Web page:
Never in my life have I hit that much of a roadblock. So for the past week I've been trying to integrate what Ms calls webparts. And to modify the default webparts Ms provides you need to their properties (or Metadata). Except here's the big problem these are NOT documented anywhere (unless I failed to find it, if you do know where it is documented please HMU), so I've found myself trying to reverse engineer the js scripts that are served with SharePoint to figure out what the webpart properties are called and what type of data they are! I've been going through endless github repos using the CSOM nuget package (it's the library everyone uses to interact with SharePoint) and I finally found out about this other library called PnP which is a wrapper around CSOM that makes it easier to use. That wrapper has a way for me to load existing page and look at the properties of existing webparts. So here I thought it was the end of my suffering and I could finally get an idea of what it should be. Turns out this method doesn't work because one of the dependencies it has has had breaking changes and they still updated it even though it breaks their code! So for the past two days I've been trying random combinations of key values with different data types and json serialization methods.
Oh and yeah I've also looked at all the http calls via the chrome network tab, the metadata is not served as an individual file but is computed by Ms servers when they're serving you their html files.
So uh yeah run from CSOM if you can..3
Ah, the little subtle things we have to iron out as we progress from Junior Developer to Medior Developer.. things like:
- knowing the difference between a carriage return and a line feed (although having worked with analog typewriters helps) and later knowing that Unix-based systems and Windows NT-based systems implement it differently..
- knowing that serialization is important because not all computers interpret data the same way and some computers allocate 4 Bytes for a construct, others 16 Bytes.. and then we get the funkiness of transferring character sets between machines..
- knowing that a whitespace character is not only an actual space (as is known in ASCII as code 32). This one can cause even medior developers a headache, as in: why the fuck does this string function say that "hello I am a duck" and "hello I am a duck" are not the same?! Turns out then in the debugger that when you expand every character in the string you see that string1 contains 32 32 32 32 as usual.. but then string2 contains -96 -96 -96 -96 and you're like.. what the fuck..? Then you know you have to throw \\h regex at it. Haha.
- finalizing our objects and streams (although modern languages do that for us).. otherwise we have to do funky shit like trying to find what's locking a file, which is not so easy to figure out.
- figuring out why something won't work often requires you to not only break down the problem in smaller steps, to use a debugger, but sometimes it's even better to just create a proof of concept, slap some minimal code in there and debug that.. much easier.
The feature was to parse a set of fairly complex xml files following a legacy schema. Problem was, the way this was done previously did not conform to the schema so it was a guideline at best, which over the course of many years snowballed into an anarchy where clients would send in whatever and it was continuously updated per case as needed. They wanted to start enforcing their new schema while phasing out the old method.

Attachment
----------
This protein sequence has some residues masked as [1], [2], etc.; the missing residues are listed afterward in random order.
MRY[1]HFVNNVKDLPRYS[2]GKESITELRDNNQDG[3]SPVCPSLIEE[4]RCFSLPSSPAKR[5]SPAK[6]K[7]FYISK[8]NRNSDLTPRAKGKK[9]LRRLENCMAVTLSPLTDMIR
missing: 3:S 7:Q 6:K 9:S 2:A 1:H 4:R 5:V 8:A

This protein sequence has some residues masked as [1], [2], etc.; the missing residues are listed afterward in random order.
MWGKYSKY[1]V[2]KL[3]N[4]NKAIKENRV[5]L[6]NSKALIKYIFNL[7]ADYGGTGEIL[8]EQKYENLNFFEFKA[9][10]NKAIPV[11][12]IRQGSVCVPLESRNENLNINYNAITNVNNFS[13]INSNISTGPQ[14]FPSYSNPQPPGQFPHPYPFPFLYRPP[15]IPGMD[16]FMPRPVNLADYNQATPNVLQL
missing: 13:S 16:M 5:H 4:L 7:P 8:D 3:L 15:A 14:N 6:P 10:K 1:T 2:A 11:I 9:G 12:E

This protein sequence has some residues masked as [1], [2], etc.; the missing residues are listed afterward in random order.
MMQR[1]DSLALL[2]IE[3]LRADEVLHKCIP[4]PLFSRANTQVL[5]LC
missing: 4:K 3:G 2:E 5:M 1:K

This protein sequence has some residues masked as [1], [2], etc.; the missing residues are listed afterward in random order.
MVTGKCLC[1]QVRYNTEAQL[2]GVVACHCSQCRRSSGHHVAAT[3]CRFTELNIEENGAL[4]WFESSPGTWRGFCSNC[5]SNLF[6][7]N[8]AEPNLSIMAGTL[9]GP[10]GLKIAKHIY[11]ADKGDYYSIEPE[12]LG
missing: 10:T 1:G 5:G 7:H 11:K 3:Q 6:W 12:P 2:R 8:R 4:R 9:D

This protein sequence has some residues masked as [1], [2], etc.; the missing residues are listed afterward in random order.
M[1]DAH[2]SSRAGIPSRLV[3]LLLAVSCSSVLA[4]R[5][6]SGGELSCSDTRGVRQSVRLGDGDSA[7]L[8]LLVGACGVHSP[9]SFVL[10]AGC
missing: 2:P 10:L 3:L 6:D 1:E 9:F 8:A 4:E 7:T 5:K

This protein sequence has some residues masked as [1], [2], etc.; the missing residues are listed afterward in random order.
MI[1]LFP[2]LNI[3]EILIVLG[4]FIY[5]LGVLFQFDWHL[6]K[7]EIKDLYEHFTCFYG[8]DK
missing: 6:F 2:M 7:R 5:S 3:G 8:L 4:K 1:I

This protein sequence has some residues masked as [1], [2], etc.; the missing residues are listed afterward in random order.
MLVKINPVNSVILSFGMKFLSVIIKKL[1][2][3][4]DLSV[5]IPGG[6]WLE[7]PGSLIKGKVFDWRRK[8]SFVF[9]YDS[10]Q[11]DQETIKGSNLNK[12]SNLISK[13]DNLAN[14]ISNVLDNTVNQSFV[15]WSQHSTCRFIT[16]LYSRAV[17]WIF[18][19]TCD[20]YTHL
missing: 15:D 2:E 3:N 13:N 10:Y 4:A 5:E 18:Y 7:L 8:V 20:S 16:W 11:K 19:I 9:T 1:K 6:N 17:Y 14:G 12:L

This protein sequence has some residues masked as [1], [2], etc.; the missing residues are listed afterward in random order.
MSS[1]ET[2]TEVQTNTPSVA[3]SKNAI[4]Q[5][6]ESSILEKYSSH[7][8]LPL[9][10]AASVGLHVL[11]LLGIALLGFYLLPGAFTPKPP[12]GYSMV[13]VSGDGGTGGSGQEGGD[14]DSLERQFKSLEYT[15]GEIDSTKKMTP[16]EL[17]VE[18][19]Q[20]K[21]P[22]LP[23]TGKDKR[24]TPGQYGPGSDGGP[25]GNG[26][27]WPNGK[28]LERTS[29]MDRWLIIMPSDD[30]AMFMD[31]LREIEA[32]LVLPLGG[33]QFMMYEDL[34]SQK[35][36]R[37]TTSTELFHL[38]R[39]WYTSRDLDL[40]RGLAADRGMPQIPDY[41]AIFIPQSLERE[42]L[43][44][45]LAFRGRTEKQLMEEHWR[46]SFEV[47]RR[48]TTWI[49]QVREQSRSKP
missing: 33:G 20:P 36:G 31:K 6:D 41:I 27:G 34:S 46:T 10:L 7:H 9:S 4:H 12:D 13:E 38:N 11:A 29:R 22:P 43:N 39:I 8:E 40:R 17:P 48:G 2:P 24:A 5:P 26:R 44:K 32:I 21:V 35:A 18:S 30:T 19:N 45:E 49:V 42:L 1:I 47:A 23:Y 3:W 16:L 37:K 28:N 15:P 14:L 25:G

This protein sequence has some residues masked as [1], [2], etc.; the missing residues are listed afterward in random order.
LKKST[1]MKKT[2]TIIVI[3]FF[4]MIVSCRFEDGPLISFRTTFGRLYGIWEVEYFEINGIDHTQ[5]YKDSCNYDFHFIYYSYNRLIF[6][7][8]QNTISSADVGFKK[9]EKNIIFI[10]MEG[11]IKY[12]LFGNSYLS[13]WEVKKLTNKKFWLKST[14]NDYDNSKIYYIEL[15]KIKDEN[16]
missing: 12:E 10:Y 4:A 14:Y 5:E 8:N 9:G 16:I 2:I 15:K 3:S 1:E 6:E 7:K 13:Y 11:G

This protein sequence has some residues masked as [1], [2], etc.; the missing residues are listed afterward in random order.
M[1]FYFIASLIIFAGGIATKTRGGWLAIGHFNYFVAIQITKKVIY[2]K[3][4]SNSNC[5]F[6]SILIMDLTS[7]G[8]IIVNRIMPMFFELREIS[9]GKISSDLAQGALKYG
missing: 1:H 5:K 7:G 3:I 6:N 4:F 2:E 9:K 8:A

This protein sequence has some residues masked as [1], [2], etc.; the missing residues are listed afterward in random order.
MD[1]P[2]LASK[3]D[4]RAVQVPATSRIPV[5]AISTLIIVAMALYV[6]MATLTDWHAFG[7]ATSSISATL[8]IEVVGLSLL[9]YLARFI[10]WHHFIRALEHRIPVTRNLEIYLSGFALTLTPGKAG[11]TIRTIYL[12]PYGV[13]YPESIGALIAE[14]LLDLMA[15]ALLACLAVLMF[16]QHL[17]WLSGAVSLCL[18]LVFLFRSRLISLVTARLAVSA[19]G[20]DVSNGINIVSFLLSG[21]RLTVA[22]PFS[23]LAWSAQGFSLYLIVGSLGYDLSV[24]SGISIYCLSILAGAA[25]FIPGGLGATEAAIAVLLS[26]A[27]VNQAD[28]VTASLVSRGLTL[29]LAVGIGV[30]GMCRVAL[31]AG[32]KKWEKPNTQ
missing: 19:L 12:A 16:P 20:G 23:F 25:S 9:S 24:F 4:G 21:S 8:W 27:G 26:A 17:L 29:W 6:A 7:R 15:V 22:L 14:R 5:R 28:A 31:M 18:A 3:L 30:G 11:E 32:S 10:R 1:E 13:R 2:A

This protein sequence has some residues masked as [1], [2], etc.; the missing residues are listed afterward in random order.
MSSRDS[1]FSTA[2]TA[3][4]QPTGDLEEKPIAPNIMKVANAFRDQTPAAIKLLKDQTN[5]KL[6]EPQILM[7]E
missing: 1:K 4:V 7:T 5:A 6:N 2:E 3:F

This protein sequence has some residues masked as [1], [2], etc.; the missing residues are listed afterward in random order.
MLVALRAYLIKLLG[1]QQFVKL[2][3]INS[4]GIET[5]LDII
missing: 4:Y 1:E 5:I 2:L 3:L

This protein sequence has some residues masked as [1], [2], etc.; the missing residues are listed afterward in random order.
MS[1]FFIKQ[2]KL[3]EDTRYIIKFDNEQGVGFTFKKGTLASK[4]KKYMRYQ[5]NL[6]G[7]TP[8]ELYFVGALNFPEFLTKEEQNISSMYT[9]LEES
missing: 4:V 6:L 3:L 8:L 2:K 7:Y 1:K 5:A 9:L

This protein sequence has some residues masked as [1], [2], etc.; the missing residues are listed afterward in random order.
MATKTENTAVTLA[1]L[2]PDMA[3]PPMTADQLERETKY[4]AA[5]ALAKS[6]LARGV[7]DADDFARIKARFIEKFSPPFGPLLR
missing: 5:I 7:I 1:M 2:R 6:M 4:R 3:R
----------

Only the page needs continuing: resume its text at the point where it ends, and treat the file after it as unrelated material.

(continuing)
The good news is that parsing and serialization is very testable, so I rounded up what I could find of example files and got to work. Around the same time I asked our client if they had any more examples of typical cases we need to deal with, and sure enough a couple of days later I receive a zip with hundreds of files. They also point out that I should just disregard the entire old set since they decided to outright cut support for it after all if it makes things simpler. Nice.
I finish the feature in a decent amount of time. All my local tests pass, and the CD tests pass when I push my branches. Once we push to our QA env though and the integration tests run, we get a pass rate of less than 10%.
I spend a couple of days trying to figure out what's going on, and eventually narrow it down to some wires being crossed with the new vs. old xml formats. I'm at a loss. I keep trying to chip away at it until I'm left with a minimal example, and I have one of those lean-back moments where you're just "I don't get it". My tests pass locally, but in the QA environment they fail on the same files.
We're now 3 people around my workstation including the system architect, and I'm demonstrating to the others how baffling and black magic this is. I postulate that maybe something is cached in my local environment and it's not actually testing the new files. I even deleted the old ones.
"Are you sure you deleted the right files?"
"Duh of course -- but let me check..."1
I really hate people that don't document well their 'inventions'.
Let's take for example kotlinx.serialization library. It's a self-obvious fact that there are at least two things that will make anyone suffer: generics and polymorphism. So, they must be on the front page. Solved. With a recipe. Ready to use.
And what do we have? One mention somewhere in docs and an amazing test that 'explains' 'everything':
'What we got here is a failure to communicate.' (c)9
I'm such a fucking idiot
I'm setting up an api and to prevent unwanted fields or circular dependencies from showing up I define what fields should appear in a few serialization yaml files.